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7:37 pm EST        49°F (9°C) in Dallas, TX

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Management types on power trips: aren't they just the most pleasant people in the world to deal with?

I'm not going to name the individual involved, out of respect for his right to privacy, but this is far from the first time I've had problems with him. There are times when he can be extremely nice and polite, and times where he drives me insane. This past afternoon was one of the latter.

Yesterday, when I reported my freight-overage situation to the company, I received a message via my Qualcomm unit (a device roughly the size of a cereal box, with a computer keyboard and four-line back-lit LCD screen, used for sending text-only messages between dispatchers and trucks) stating that the shipper of the load had already authorized dropping off the extra freight at a facility in Dallas. Between that statement and a code number I would need in that message, I (quite logically) assumed all I had to do was show up at said facility. I called that facility to ask what their hours of operation would be; I was told they would be open continuously through 6:00 pm CST today, or a little over half an hour ago.

Since the first of the two receivers on this load had taken me in four hours early on Friday morning (4:45 am CST instead of the 9:00 am appointment time), my ability to get any kind of decent sleep on Thursday night/Friday morning got shot all to hell. Needless to say, I was extremely tired for much of the day yesterday; in fact, after I made yesterday's update here, I laid down for a two-hour nap just north of Houston. It was 1:30 am CST this past morning before I arrived at our own company yard, also here in Dallas, and as tired as I still was, I was out not long after hitting the pillow.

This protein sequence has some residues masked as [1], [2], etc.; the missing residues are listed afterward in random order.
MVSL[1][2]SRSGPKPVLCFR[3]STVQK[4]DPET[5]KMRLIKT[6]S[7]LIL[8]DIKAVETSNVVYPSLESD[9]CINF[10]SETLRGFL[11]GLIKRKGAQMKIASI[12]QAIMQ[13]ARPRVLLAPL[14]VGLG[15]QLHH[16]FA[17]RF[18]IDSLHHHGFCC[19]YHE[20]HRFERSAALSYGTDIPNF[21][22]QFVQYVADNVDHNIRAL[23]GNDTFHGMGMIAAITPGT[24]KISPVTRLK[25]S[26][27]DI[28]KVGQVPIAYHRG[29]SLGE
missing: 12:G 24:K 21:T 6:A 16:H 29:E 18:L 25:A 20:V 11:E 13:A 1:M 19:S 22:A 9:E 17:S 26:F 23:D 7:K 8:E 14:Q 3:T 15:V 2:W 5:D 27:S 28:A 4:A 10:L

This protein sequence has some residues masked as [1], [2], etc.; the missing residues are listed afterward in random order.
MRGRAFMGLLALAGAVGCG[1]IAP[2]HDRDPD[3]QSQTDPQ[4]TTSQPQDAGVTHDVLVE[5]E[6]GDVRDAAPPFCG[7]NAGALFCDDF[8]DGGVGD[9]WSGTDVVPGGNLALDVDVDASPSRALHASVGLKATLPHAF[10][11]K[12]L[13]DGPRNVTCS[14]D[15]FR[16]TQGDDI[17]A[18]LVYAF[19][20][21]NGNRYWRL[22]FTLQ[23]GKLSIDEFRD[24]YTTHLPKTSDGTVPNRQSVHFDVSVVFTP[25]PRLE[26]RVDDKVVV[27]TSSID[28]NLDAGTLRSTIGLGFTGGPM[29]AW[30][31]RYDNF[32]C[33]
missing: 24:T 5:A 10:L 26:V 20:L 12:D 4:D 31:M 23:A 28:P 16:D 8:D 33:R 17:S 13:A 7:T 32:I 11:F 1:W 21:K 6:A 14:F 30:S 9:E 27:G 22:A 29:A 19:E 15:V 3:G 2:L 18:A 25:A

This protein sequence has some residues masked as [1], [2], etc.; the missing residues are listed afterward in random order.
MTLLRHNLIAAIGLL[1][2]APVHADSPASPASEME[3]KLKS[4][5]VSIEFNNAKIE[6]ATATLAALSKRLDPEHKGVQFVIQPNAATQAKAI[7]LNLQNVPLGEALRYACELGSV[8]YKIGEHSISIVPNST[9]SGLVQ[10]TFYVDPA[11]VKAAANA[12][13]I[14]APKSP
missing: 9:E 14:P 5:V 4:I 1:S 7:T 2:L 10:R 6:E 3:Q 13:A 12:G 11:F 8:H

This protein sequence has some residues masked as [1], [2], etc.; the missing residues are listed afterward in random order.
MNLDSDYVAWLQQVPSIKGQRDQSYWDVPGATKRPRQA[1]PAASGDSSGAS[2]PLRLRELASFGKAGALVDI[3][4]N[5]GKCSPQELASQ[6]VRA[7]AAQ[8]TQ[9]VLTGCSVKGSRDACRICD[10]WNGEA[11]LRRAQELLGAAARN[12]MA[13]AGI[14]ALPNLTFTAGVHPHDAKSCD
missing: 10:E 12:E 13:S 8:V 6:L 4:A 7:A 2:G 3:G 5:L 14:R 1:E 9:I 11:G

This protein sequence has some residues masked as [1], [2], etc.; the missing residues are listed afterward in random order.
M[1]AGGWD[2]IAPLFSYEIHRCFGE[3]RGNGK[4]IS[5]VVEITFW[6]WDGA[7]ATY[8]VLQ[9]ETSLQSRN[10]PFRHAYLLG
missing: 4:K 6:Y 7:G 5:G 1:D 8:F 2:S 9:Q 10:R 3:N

I woke up after a nice long sleep this afternoon, and I knew I needed to grab a shower; this past week has been crazy, and I was kinda starting to smell pretty ripe. (As Marc would say, "P-U! NYAAAAH! NYAAAAH!" smile) I took care of that, and at 3:30 pm CST (three hours ago), I took off and drove 15 miles to the drop-off facility. When I arrived there, I found out that this facility's office had not yet received an authorization form from the shipper to accept the product; without that, they couldn't do a damn thing. (See, I'd been told that would be taken care of, either by the shipper or some representative of my company.)

When I called dispatch to find out if they had the necessary form, or could secure it for me, I was more or less verbally ambushed by the above-referenced person. Instead of trying to call the shipper or locate the form, or even politely tell me no, he started to angrily ask a bunch of questions about why I hadn't gone to this facility last night (I knew better than to try to argue with him), and gave me a flippant, backhanded "You're amazing" response, as if the whole thing was my fault. I mean, would it not have been enough to just say, "No, we don't have that form; just go back to our yard and drop the trailer there" or something to that effect?

This person isn't the only one who gives me the feeling that this company cares little about its drivers, the most critical part of its workforce; it's all about the bottom line, and it seems nothing is ever good enough. Excuse me for being human and sometimes being tired, ill, or in need of time for some basic hygiene, or for things that happen to me that really aren't my fault (like in this case, where I received and relied on information that turned out to be incorrect). As much as I can, I'll just grin and bear this until I buy a car, and find a more "standard" job and a place to live, and then I'm done with long-haul trucking. It's not like things are much different at other companies, to be honest.

I suppose I could have taken a No-Doz™ or two and headed in last night, but I really don't think the outcome would have been any different; night and weekend dispatchers simply don't have the time (two people cover a fleet of a thousand trucks, instead of the 40 or so during regular business hours) or the authorization to accomplish much more than basic operational functions. Given that fact, even saying nothing about the likely lack of personnel at the shipper's office at 2:00 am EST on a Saturday morning, I don't see how anything could really have been done anyway. I'd be willing to bet that the necessary person at the shipper's office went home at 5:00 pm yesterday and won't return until 9:00 am Monday.

Well, enough of that rant. I'm off to Mississippi for Monday morning, and then who knows where after that.